The scientific revolution

The Scientific Revolution

Natural Philosophy got its legs during the Scientific Revolution, which happened between around 1500 and 1750. This was a period of rapid development in systematic knowledge about the natural world, in which mathematical tools and experimental observation came to be viewed as of central importance.

Copernicus proposed a radical new system of the world in which everything orbited around the sun instead of around the earth. Kepler discovered the orbital laws.

Copernican Universe

Galileo came upon one shocking discovery after the next. His refinement of the telescope allowed him to see that there were mountains on the moon and moons around jupiter, overthrowing thousands of years of orthodoxy that had argued that both were impossible. He also discovered many of the laws governing the mechanical motion of bodies near earth.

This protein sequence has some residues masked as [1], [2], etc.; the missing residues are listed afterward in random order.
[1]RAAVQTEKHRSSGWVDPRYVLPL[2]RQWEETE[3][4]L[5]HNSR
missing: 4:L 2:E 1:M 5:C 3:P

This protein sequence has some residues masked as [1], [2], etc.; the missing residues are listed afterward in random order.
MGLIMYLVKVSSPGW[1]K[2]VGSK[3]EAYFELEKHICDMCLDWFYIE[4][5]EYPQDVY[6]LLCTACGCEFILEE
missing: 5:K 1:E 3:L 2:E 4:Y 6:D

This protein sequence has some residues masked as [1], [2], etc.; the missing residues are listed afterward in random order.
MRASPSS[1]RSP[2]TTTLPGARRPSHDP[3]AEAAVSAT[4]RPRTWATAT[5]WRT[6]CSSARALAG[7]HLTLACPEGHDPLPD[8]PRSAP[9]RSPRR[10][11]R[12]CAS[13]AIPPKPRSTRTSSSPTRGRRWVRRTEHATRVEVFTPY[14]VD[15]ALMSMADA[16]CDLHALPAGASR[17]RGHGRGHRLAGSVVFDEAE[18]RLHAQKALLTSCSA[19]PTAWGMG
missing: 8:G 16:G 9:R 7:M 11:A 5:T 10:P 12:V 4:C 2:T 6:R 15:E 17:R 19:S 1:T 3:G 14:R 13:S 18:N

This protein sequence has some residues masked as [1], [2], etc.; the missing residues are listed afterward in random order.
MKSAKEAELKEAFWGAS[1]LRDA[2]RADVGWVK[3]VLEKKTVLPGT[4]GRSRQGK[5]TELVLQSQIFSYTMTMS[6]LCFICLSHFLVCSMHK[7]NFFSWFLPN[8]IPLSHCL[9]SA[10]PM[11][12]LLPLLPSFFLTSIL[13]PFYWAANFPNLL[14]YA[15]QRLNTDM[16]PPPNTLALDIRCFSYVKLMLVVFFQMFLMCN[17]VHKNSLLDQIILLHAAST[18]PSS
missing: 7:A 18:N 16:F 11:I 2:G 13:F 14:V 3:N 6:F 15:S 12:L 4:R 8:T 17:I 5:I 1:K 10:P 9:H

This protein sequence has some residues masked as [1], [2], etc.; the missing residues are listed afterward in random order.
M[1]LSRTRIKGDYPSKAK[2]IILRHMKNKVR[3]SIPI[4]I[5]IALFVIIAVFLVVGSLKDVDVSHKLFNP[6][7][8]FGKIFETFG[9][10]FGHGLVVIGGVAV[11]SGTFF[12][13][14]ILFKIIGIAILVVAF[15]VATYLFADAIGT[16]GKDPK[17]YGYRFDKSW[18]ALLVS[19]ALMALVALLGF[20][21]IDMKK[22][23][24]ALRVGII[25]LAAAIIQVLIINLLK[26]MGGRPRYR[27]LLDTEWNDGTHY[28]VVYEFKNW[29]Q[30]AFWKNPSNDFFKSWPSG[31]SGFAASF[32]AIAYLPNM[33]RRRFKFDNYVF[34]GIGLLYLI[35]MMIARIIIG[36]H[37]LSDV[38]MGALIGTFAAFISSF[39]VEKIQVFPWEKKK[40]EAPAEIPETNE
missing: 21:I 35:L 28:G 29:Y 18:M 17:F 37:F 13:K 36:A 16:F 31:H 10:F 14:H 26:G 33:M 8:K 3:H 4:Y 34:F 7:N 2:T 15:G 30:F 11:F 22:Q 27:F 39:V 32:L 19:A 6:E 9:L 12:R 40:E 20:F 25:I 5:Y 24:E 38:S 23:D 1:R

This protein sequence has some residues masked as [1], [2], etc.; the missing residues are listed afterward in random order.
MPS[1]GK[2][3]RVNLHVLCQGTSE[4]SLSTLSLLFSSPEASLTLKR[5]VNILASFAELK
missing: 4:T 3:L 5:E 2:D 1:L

Galileo's sketch of the mountains on the mooon

Galileo's drawing of the mountains on the moon in Siderus Nuncius

How did all this happen? Clearly these thinkers were doing something right, as their successes were resounding and long-lasting. The answer has to do in part with the adoption of many new techniques, but also with a great deal of analysis of what makes science successful. Galileo, Descartes and Newton thought as much about the philosophical foundations of their ideas and methods as they did the ideas and methods themselves.

For example, Galileo grappled with the extent to which infinite quantities can inhabit the world. Descartes grappled with the relationship between mind and body. Newton wondered how gravity could act at a distance, and how to explain coincidences.